Senate Finance Committee Chairman Orrin Hatch, R-Utah, and House Ways and Means Committee Chairman Paul Ryan (not pictured) are calling on Treasury to prove it has the right to write new regulations for multinational corporations. (AP Photo/Rick Bowmer, File)

HATCH AND RYAN PRESS TREASURY TO BACK OFF ON BEPS. The two top Republican tax writers in Congress are questioning whether the Treasury Department has the authority to write new regulations for how much information companies have to share about business conducted abroad. Senate Finance Committee Chairman Orrin Hatch (R-Utah) and House Ways and Means Committee Chairman Paul Ryan (R-Wis.) wrote a letter to Treasury Secretary Jack Lew on Thursday asking him to prove that the department has the legal right to move forward with regulations and preempt Congress.

Power Post has more:

“We are not convinced that Treasury has the authority to require [country-by-country reporting] by certain U.S companies (including sharing the information with foreign governments),” the two wrote. “In addition, the benefits to the U.S. government, businesses, and workers from providing sensitive information in the [country-by-country] reports… is unclear at best.”

The focus on this niche tax issue represents another effort by Republicans to fight back against what they perceive as President Obama’s excessive use of executive authority to enact policy priorities rather than waiting for Congress to take action.

The negotiations over the country-by-country tax reporting requirements are part of an ongoing project led by the Paris-based Organisation for Economic Cooperation and Development (OECD) that aims to craft a series of international tax standards for all countries. The project, known as Base Erosion and Profit Shifting (BEPS), is intended to combat a world-wide trend of large corporations shifting profits between global subsidiaries and gaming each country’s laws to avoid paying taxes.

WOULD TRUMP CUT THE REAL ESTATE TAX BREAK? Republican presidential candidate Donald Trump said this week that he would increase his own taxes to cut rates for the middle class but Bloomberg’s Richard Rubin asks if Trump would also be willing to kill a valuable break for his own biggest business interest–real estate investments.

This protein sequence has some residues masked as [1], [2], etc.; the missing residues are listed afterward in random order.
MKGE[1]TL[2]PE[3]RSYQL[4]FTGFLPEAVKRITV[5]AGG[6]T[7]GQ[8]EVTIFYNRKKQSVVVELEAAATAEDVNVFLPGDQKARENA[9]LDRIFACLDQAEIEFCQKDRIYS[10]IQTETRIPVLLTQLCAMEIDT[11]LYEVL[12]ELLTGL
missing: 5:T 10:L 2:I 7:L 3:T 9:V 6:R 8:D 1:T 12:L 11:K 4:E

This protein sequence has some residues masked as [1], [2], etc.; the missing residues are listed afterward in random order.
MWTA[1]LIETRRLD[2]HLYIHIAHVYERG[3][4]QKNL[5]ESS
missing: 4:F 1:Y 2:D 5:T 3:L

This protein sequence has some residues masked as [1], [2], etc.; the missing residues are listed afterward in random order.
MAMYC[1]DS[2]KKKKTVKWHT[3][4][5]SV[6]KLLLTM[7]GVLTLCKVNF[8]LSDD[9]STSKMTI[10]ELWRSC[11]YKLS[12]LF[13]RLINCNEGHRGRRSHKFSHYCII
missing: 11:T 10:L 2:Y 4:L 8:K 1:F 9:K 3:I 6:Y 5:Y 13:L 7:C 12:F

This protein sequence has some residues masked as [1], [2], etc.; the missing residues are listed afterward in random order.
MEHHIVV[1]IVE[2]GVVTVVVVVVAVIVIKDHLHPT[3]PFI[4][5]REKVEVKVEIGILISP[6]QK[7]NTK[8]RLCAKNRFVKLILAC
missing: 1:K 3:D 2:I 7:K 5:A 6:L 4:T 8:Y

“The break, known as the like-kind exchange or ‘1031’ for the tax code section it comes from, lets real estate owners sell one piece of property and buy a new one soon afterward without paying any capital gains taxes on the profits from the sale. The result is an ever-increasing pile of deferred capital gains, taxed only whenever there is a final sale or, better yet, never taxed as income at all upon death.”

KEVIN BRADY WANTS DEEPER CUTS THAN THE SEQUESTER. Republicans in the House are generally a fiscal hawk-ish bunch but Rep. Kevin Brady (R-Texas) takes the drive to cut the deficit even further. He wants deeper cuts than even the sequester requires. Marketwatch has a Q&A with Brady, a member of the House Ways and Means Committee and of the Joint Economic Committee:

“Brady is also calling on the White House to negotiate over raising the U.S. debt ceiling —something the Obama administration has said it won’t do. ‘The sooner the White House sits down with Republicans and begins this discussion, I think the more certainty it’ll create going forward,’ Brady said. This week, the Congressional Budget Office said the U.S. would hit the debt limit in mid-November or early December.”